Benoît Magimel in the movie "Pacifiction."
(Grasshopper Film)

That pleasurable aesthetic tension may explain why “Pacifiction,” despite its unhurried editing, narrative miasma and generous 2 1/2-hour-plus running time, emerges as one of Serra’s more seductive efforts. For this Catalan filmmaker, known by festivalgoers and art-house audiences for his inventive, sometimes impish engagements with literature and history (“Birdsong,” “The Death of Louis XIV”), the movie marks a rare foray into a world of contemporary paranoia. It also finds him undertaking a highly eccentric collaboration with Magimel, whose performance recently earned him a César Award. For much of the shoot, Magimel had to recite lines made up on the fly and fed to him by Serra through an earpiece — a fascinatingly intuitive choice for a character forced to maintain a polished, jovial presence in the face of multiple external pressures and unknowns.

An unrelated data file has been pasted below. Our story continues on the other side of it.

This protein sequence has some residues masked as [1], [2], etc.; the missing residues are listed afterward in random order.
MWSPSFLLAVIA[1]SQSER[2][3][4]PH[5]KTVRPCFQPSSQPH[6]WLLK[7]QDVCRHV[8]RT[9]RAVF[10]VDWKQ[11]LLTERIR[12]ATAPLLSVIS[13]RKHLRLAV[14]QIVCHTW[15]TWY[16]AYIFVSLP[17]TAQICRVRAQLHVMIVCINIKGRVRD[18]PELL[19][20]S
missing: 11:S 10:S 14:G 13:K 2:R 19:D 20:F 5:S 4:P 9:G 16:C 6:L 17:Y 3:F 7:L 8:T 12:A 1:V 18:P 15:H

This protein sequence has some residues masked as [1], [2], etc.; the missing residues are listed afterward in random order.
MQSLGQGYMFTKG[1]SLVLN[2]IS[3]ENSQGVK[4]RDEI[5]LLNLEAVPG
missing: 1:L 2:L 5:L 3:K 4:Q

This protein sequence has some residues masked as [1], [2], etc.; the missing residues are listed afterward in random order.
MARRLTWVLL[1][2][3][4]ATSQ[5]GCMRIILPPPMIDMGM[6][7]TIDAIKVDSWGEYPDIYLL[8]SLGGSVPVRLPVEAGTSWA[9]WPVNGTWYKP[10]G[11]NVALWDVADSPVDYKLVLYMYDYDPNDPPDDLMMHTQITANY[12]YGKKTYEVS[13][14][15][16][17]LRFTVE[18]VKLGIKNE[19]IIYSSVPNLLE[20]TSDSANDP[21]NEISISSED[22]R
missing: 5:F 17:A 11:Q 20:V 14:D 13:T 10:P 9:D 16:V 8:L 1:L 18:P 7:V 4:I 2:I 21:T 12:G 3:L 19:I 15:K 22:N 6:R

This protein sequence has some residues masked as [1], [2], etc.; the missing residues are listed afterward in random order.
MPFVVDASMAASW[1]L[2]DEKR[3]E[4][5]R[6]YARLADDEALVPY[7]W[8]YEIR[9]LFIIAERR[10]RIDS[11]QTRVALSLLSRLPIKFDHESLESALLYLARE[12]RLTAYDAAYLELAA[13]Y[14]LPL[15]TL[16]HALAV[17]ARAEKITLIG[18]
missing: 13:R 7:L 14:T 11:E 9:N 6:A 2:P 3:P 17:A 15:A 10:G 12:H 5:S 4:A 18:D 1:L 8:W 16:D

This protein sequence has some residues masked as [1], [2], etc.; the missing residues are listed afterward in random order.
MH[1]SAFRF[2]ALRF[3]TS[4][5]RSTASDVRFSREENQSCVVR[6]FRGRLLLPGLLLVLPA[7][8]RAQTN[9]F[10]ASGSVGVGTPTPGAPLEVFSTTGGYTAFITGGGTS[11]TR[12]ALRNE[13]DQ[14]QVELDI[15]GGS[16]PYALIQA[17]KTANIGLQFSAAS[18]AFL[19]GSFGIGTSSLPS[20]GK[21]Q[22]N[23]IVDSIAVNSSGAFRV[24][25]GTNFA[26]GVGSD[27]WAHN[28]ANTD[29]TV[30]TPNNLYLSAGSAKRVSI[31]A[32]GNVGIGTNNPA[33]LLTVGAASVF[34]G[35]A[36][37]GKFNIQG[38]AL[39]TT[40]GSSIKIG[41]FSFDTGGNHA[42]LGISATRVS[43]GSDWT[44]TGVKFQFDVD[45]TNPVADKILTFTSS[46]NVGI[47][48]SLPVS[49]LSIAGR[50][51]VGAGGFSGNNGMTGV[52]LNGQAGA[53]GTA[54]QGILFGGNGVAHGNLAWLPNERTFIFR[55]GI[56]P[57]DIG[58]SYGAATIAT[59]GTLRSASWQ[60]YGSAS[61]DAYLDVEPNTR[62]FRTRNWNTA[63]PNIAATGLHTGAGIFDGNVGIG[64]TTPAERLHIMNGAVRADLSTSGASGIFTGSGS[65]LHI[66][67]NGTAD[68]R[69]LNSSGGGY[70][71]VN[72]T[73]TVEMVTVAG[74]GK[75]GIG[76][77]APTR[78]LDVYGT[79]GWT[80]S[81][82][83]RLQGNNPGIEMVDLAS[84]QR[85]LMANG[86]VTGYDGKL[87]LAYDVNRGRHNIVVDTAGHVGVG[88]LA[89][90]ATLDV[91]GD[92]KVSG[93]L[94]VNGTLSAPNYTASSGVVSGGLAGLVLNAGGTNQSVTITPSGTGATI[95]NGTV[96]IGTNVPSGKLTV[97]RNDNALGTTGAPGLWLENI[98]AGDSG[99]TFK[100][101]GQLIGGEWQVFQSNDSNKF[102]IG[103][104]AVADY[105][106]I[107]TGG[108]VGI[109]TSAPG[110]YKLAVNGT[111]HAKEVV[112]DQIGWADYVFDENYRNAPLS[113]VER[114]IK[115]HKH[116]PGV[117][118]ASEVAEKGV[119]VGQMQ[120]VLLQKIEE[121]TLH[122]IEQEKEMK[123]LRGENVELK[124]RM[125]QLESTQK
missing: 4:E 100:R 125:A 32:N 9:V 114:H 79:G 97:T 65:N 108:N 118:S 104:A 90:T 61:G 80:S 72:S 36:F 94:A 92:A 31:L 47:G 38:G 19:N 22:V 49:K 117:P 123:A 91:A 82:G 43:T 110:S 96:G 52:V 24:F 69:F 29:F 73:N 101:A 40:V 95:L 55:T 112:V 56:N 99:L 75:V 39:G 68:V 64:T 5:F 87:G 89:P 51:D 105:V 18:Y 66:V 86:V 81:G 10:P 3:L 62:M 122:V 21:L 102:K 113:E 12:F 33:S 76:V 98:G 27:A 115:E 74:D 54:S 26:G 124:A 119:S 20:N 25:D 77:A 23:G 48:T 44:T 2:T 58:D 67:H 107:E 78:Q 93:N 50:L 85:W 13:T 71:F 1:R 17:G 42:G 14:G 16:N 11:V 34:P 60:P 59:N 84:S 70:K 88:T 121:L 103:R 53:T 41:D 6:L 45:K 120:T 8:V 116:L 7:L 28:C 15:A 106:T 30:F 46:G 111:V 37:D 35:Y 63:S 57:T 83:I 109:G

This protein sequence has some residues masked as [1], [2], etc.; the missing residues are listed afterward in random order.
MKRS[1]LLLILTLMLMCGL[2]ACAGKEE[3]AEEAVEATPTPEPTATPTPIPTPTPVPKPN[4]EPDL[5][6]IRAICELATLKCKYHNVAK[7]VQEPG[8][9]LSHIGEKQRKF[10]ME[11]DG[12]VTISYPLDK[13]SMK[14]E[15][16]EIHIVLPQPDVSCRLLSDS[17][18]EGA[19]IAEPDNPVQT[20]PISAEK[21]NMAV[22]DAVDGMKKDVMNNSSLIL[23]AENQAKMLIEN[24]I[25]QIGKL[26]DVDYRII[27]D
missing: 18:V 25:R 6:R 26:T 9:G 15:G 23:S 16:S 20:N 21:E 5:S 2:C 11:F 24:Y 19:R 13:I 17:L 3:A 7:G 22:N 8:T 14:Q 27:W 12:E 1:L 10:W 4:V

That improvisatory approach informs all of “Pacifiction,” which, like much of Serra’s work, evinces a documentary-style resourcefulness and rigor. (It was shot under COVID-19 restrictions in August 2021, which surely accounts for its eerily underpopulated, faintly otherworldly feel.) Serra’s techniques, not for the first time, may frustrate your desire for narrative clarity and resolution, but they’re also the hallmarks of a filmmaker who’s thrillingly alive to the world he’s showing us. Never is this clearer than when his camera falls on the strikingly beautiful Shannah (Pahoa Mahagafanau), a transgender woman who’s never far from De Roller’s side, and whose suggestive, sphinx-like smile proves intimate, welcoming and conspiratorial by turns.

We see Shannah mingling and working a lot, sometimes as a hotel receptionist and sometimes a dance choreographer, but who is she in this movie’s intoxicatingly diffuse narrative scheme? A lover? A femme fatale? The spirit of the place? It isn’t clear, and it scarcely matters; she keeps you watching. She’s the most beguiling of this movie’s many mysteries, and perhaps a guardian of many others.


Not rated

In French, English, Polynesian and Portuguese with English subtitles

Running time: 2 hours, 42 minutes

Playing: Starts March 3 at Laemmle Royal, West Los Angeles; starts March 10 at Laemmle Glendale